• Discovery-based learning: Hands-on approaches to learning lets students explore situations and problems in a manner that is collaborative and relatively unconstrained. While the faculty have to define the problem and set certain guidelines, the self-directed nature of such assessments tends to make them more culturally responsive.
  • Inclusion: Having students themselves help to define the outcomes, the assessment, and how it is evaluated is another equitable approach. The process is empowering and creates a sense of buy-in, and by its nature is culturally responsive. Moreover, it provides the students some insight into the challenges of assessment and the value of the learning outcomes.
  • Academic Autobiographies: Have students fill out a brief questionnaire at the beginning of the semester describing their academic experiences and self-identifying any concerns they have and struggles they have experienced. This can provide a sense of how students see themselves in an academic setting and provide information on how to better support them in their learning.
  • Blind-scoring: Individuals perceived as being from certain demographic groups are often evaluated differently, even when the evaluators believe that they are not doing so. This may not be entirely possible with small sections because we get to know our students well, but is an equitable practice nonetheless.
  • Equitable grading: Traditional approaches to grading are fraught with problems. The scoring of student work must be done in a way that is mathematically appropriate and accurate, bias-resistant, and (ideally) motivational. 

Obviously, not all of the assessment approaches mentioned here are appropriate for every assignment or discipline. But we, as faculty, should always be wary of our own implicit biases and be mindful of the challenges posed by our students’ cultural differences.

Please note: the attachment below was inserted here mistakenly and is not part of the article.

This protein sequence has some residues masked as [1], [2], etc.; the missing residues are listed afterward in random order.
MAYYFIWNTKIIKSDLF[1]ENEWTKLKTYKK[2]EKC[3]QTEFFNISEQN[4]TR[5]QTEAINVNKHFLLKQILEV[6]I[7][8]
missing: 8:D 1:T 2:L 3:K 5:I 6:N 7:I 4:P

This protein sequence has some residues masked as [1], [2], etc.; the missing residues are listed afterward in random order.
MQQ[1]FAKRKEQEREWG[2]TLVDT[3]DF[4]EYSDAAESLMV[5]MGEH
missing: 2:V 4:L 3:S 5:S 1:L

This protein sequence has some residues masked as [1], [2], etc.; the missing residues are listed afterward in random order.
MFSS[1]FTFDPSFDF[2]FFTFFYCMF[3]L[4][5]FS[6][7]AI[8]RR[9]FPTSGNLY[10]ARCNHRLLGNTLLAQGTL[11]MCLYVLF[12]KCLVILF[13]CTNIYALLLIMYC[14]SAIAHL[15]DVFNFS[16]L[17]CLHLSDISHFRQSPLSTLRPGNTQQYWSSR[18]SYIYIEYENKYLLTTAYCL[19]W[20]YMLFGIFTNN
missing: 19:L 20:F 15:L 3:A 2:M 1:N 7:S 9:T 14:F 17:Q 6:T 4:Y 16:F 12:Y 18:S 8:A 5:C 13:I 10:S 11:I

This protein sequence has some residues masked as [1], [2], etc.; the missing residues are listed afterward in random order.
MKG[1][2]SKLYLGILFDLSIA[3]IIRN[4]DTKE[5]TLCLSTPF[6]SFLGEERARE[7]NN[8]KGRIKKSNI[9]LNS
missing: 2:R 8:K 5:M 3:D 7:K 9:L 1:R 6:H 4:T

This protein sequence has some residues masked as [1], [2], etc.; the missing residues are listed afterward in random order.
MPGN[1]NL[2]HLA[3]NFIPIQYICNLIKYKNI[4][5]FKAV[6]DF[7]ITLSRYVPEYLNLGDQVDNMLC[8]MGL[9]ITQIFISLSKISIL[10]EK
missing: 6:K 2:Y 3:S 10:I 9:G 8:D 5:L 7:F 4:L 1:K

To compensate for cultural biases and the societal inequities they create for members of traditionally marginalized populations, resources are directed towards individuals to provide intentional support as appropriate. Achieving equity requires an awareness of different cultural perspectives and the experiences of members of other groups.

View this Equity in Assessment summary for more detailed background about equity in assessment.

Additional excellent references:

Feldman, J., 2019, Grading for Equity: What It Is, Why It Matters, and How It Can Transform Schools and Classrooms. Corwin, 266 p.

Montenegro, E. & Jankowski, N., 2017, Equity & Assessment: Moving Towards Culturally Responsive Assessment (Occasional Paper No. 29). Urbana, IL: University of Illinois and Indiana University, National Institute for Learning Outcomes Assessment (NILOA).

Suskie, L., 2018, Assessing Student Learning: A Common Sense Guide. John Wiley & Sons, 386 p.

Wright, M., (2017, May). Steps in the Right Direction: Additional Strategies for Fostering Culturally Responsive Assessment (Equity Response). Urbana, IL: University of Illinois and Indiana University, National Institute for Learning Outcomes Assessment (NILOA).

View a more comprehensive listing of relevant assessment references on the National Institute for Learning Outcomes Assessment website.

Trigger Warnings, Content Advisories, and Alternative Assessments

Another topic regarding inclusion and sensitivity are trigger warnings or content advisories. Our own Dr. Sarah Bowman has written an essay about trigger warnings, with guidance on handling curricula to which some students might have a strong reaction because of having suffered a traumatic experience.

Assessment During the Pandemic

As the college has made the wrenching transition to remote teaching, faculty have also had to change how they measure the extent to which their students have learned the curriculum. Such changes have raised concerns about equity and effectiveness, concerns for which there are no easy answers. Fortunately, Erick Montenegro at the National Institute for Learning Outcomes Assessment has put together a valuable collection of resources relating to online learning. This Assessment During a Pandemic summary provides an overview of some of these issues and how best to approach them. 

If you are interested in learning more about the Discipline Assessment Cycle (DAC), and how it ties into TracDat, please access the manual here.